The Slovakian-developed AirCar recently completed its flying testing, including a pair of take offs and landings.

As if the influx of electric pickup trucks isn’t tough enough to keep track of, the flying car segment just saw two new entries to the market this week: the AirCar and Switchblade.

Admittedly, the everyday use of the flying car is further into the future than battery-electric pickups; however, just like the electric pickup, the players in the segment are both established automakers and slew of nascent automotive aviation companies.

Hyundai has been pushing the latest automotive mainstay pushing the idea of a flying car, showing off a full-size prototype at last year’s Consumer Electronics Show in Las Vegas. The South Korean automaker teamed with Uber to develop a prototype for a line of air taxis to underpin its Uber Elevate ride-sharing service.

(Hyundai, Uber partner on aerial taxis, show off full-scale model at CES.)

The pair hoped to offer demonstration flights later this year with the actual service starting in 2023 in Dallas, Los Angeles and Melbourne, Australia. However, in the meantime, the startups are just idly sitting around after having thrown up their hands.

Klein Vision’s AirCar shows how its wings automatically fold into the car.

The Switchblade is the first flying machine from Samson Motors, an outfit based in Redmond, Oregon, and is currently undergoing some performance testing. The recent effort revealed the three-wheeled vehicle, which is technically classified as a motorcycle, can easily reach 88 mph — the speed it needs to attain to takeoff. Fortunately, it does not also need the 1.21 gigawatts Marty McFly needed to power Doc Brown’s DeLorean-cum-time-machine back to 1985.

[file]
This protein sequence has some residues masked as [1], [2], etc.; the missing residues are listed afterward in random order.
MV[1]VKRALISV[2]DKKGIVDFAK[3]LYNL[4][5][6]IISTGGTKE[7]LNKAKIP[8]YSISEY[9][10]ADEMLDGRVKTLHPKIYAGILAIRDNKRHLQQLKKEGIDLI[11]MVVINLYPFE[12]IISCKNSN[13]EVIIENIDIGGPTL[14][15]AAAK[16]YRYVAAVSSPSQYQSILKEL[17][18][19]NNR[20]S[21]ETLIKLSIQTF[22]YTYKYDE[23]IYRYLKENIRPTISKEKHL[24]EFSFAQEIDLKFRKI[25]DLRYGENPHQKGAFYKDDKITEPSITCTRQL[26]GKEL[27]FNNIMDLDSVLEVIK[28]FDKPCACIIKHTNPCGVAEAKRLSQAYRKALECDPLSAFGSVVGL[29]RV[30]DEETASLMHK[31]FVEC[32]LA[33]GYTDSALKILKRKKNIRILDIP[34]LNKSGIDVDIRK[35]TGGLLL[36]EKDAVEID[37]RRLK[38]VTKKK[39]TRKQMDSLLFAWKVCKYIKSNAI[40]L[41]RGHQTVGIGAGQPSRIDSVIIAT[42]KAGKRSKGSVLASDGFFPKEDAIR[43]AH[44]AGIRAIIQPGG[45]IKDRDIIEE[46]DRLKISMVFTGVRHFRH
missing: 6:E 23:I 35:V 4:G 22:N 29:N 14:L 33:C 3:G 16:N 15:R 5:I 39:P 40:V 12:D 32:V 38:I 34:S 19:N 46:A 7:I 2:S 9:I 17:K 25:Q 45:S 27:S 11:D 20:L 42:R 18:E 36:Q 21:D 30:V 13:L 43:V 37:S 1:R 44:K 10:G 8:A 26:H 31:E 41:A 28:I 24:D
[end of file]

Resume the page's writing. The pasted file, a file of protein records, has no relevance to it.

Unsurprisingly, it can travel a bit faster than that as it’s powered by a turbo-charged 200-horsepower 4-cylinder that sprints from 0 to 60 mph in 6.5 seconds and has a top speed of about 125 mph — on the ground. It’s designed to cruise 160 mph in the air, with a top speed of 190 mph and a range of 500 miles.

The Switchblade shifts from car to plane easily with the wings extending from underneath the vehicle, protected by clam-shell doors until needed. It will also come with a full-vehicle parachute in the event of a problem while in the air.

The idea behind the Switchblade is to cut the time needed for a 500-mile road trip from 10 hours down to a 3.5-hour trip with a mix of flying and driving. The flying car could land at regional airports, which are generally within a 30-minute drive of most homes in the country. So in essence, it’s designed to be a time machine as well.

The cockpit of the AirCar is clearly a mix of airplane and automobile in its style and instrumentation.

“Say goodbye to traffic congestion, weather delays, and rental car/Uber hassles. Say hello to freedom,” quips Sam Bousfield, designer of the Switchblade and CEO of Samson Sky. Not unlike Doc Brown’s DeLorean, “time travel” in the 21st Century isn’t cheap either and the Switchblade costs $150,000. The company says it has reservations from all 50 states and 38 countries. However, it can be reserved without a deposit.